The Bentley Batur simultaneously marks the end of one era and the start of another.
Revealed at Monterey Car Week in California, it is the last car to be powered by Bentley’s six-litre, W16 engine, yet also gives a first look at the design language of Bentley’s upcoming electric vehicles.
Limited to just 18 examples – priced from £1.65m before options and taxes – the Batur will likely find itself sitting alongside the similarly-rare Bacalar in the garages of Benetkey’s biggest fans.
For its final outing in a production car after 20 years of service, Bentley’s W16 engine is tuned to its most powerful-yet configuration, giving the Batur at least 730 bhp and 730 lb ft of torque. We say “at least” because the company says it hasn’t finished development of the Batur just yet, and those figures could rise.
Built by Bentley’s Mulliner division, the Batur is based on the chassis of the current-generation Continental GT, complete with three-chamber air suspension, 48V electric active anti-roll control, and an electric limited-slip differential that shuffles torque between the rear wheels to optimise grip. The car features a unique set of 22-inch wheels and is strictly a two-seater, with the small rear seats of the Continental GT no longer present.
The name, is case you're wondering, is shared with Lake Batur, a crater lake in Kintamani on the island of Bali, Indonesia.
As well as being a swan song to Bentley’s W12 engine, the Batur is also the first glimpse we’ve seen of Bentley’s future design language. Penned by design director Andreas Mindt, the car’s refreshed design will form parts of Bentley’s first all-electric car, due out in 2026.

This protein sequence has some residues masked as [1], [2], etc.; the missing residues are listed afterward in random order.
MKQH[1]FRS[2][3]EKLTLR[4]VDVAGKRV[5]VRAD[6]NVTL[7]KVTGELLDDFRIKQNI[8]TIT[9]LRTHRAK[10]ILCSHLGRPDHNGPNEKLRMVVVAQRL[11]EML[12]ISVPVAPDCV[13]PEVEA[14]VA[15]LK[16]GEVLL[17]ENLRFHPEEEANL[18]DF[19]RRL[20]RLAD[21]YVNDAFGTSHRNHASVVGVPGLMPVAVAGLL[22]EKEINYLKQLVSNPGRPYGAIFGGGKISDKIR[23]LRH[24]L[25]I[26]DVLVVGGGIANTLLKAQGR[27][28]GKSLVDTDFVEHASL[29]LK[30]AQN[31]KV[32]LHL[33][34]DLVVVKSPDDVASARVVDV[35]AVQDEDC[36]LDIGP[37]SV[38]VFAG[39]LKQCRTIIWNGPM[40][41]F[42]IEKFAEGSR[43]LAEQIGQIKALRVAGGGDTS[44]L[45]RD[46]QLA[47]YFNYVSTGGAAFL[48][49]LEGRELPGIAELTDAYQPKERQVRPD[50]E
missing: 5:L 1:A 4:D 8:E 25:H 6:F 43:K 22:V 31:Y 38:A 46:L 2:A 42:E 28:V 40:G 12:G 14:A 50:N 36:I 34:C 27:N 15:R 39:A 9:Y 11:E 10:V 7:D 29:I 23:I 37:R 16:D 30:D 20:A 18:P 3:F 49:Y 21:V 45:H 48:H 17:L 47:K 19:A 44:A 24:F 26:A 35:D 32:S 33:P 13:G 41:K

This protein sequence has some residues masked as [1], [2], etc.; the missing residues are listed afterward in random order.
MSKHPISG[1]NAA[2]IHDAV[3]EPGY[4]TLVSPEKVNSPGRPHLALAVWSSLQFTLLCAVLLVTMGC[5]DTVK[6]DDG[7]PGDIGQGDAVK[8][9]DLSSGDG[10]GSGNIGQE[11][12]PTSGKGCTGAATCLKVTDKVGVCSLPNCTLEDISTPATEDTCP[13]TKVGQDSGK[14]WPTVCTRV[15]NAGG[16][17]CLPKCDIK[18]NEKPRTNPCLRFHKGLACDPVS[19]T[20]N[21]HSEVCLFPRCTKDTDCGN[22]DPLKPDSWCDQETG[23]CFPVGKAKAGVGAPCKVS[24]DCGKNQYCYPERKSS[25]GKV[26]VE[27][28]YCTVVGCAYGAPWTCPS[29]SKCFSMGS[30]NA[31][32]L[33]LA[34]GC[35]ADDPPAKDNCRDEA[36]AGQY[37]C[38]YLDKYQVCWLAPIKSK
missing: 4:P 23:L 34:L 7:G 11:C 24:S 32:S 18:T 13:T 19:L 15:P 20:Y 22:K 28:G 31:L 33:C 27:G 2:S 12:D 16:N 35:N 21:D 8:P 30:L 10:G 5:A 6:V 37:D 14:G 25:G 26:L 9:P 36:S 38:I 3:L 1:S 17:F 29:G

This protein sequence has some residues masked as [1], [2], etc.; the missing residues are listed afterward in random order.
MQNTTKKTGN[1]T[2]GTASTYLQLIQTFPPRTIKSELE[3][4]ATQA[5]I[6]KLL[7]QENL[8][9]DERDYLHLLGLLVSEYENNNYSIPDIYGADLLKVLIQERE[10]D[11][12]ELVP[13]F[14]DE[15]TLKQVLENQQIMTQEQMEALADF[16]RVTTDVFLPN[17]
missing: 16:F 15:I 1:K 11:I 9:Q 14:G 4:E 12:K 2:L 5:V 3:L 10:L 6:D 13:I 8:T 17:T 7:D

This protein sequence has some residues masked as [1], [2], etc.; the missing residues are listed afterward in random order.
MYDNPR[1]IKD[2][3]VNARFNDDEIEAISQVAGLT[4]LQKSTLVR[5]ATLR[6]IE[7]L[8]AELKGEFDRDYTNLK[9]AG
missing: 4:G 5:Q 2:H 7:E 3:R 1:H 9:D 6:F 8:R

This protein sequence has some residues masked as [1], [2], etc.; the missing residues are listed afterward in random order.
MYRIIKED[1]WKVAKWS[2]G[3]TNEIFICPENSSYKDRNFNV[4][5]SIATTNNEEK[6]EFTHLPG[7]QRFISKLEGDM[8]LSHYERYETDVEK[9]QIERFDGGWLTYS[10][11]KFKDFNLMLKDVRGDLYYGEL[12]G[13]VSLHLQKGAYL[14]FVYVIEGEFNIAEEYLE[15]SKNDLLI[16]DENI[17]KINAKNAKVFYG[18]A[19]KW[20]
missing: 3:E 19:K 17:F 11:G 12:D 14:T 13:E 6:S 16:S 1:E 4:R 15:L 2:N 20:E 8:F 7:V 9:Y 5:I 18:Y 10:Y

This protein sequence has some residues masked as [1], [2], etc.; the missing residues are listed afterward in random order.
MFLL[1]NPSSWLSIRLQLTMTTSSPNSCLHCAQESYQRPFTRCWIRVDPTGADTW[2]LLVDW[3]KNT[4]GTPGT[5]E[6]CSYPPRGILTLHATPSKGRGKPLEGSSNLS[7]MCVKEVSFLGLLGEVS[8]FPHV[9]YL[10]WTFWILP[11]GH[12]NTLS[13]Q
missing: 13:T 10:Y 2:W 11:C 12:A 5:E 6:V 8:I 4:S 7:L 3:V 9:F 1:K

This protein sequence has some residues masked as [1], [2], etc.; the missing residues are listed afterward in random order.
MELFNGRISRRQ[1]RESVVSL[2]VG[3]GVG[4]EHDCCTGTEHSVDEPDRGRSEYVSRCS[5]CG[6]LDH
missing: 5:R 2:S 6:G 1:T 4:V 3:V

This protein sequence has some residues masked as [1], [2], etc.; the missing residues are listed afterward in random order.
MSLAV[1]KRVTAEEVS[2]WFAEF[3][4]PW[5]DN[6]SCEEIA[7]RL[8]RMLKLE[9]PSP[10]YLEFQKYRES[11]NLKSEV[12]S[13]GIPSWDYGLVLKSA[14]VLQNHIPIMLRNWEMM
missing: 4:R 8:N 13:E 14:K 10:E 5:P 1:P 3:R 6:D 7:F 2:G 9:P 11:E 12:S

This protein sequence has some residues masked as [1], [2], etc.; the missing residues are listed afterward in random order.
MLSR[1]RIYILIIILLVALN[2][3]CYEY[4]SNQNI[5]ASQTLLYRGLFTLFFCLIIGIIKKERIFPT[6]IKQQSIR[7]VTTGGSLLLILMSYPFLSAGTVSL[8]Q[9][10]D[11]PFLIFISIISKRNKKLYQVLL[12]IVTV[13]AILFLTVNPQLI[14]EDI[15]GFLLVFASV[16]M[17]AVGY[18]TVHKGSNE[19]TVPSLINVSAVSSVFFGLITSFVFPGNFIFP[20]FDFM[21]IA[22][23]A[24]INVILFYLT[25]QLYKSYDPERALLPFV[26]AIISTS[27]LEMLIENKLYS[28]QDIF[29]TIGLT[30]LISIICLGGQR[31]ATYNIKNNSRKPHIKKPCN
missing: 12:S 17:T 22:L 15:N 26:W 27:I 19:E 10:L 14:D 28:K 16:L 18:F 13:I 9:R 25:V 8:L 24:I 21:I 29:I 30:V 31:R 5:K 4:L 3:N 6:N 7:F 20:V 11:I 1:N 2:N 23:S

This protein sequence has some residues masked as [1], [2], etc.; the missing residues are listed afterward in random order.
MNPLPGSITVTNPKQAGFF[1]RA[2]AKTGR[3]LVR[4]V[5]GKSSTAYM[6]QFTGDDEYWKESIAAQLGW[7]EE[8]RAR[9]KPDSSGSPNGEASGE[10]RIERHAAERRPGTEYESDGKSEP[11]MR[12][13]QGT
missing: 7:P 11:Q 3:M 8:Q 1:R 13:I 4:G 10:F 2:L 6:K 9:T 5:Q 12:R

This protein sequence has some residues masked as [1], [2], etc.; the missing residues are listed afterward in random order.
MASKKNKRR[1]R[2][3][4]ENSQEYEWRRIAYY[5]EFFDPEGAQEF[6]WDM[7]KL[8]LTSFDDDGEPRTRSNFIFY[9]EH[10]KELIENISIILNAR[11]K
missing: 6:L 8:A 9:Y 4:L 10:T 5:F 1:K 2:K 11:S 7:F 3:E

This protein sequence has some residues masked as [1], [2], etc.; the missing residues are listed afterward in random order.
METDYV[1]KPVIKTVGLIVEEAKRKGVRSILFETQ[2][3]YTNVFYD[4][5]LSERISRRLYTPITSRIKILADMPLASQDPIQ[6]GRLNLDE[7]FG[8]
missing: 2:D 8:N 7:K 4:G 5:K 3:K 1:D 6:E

Sleeker, shallower headlights and a pronounced splitter carved into the front bumper are stand-out differences between the Batur and its Continental GT cousin. The rear lights are also all-new, and much slimmer than before, while the character line running across the doors is deeper and sharper.
Inside, the interior will be familiar to anyone who has sat in a recent Bentley, but with the swapping out of some key materials.
Bentley says: “High-performance composites made from flax offer a sustainable alternative to carbon fibre – strong and light yet with a much lower environmental footprint. Sustainably produced leathers are also available as an option exclusive to the Batur, using techniques that involve much less water and aldehyde than traditional tanning, as are carpets crafted from recycled yarn. Leather-like textiles made from by-products of the coffee roasting process are also used in the car.”
Finishing touches on Bentley’s Batur show car include bespoke titanium exhaust tips and optional 18-carat gold interior detailing.
As is so often the case with limited-run cars like this, Bentley says the Batur is already sold out, and the first examples will arrive with customers in mid-2023.. You’ll just have to wait for the company’s first EV instead, due in about three years’ time.
This article is part of The T3 Edit, a collaboration between T3 and Wallpaper* which explores the very best blends of design, craft, and technology. Wallpaper* magazine is the world’s leading authority on contemporary design and The T3 Edit is your essential guide to what’s new and what’s next.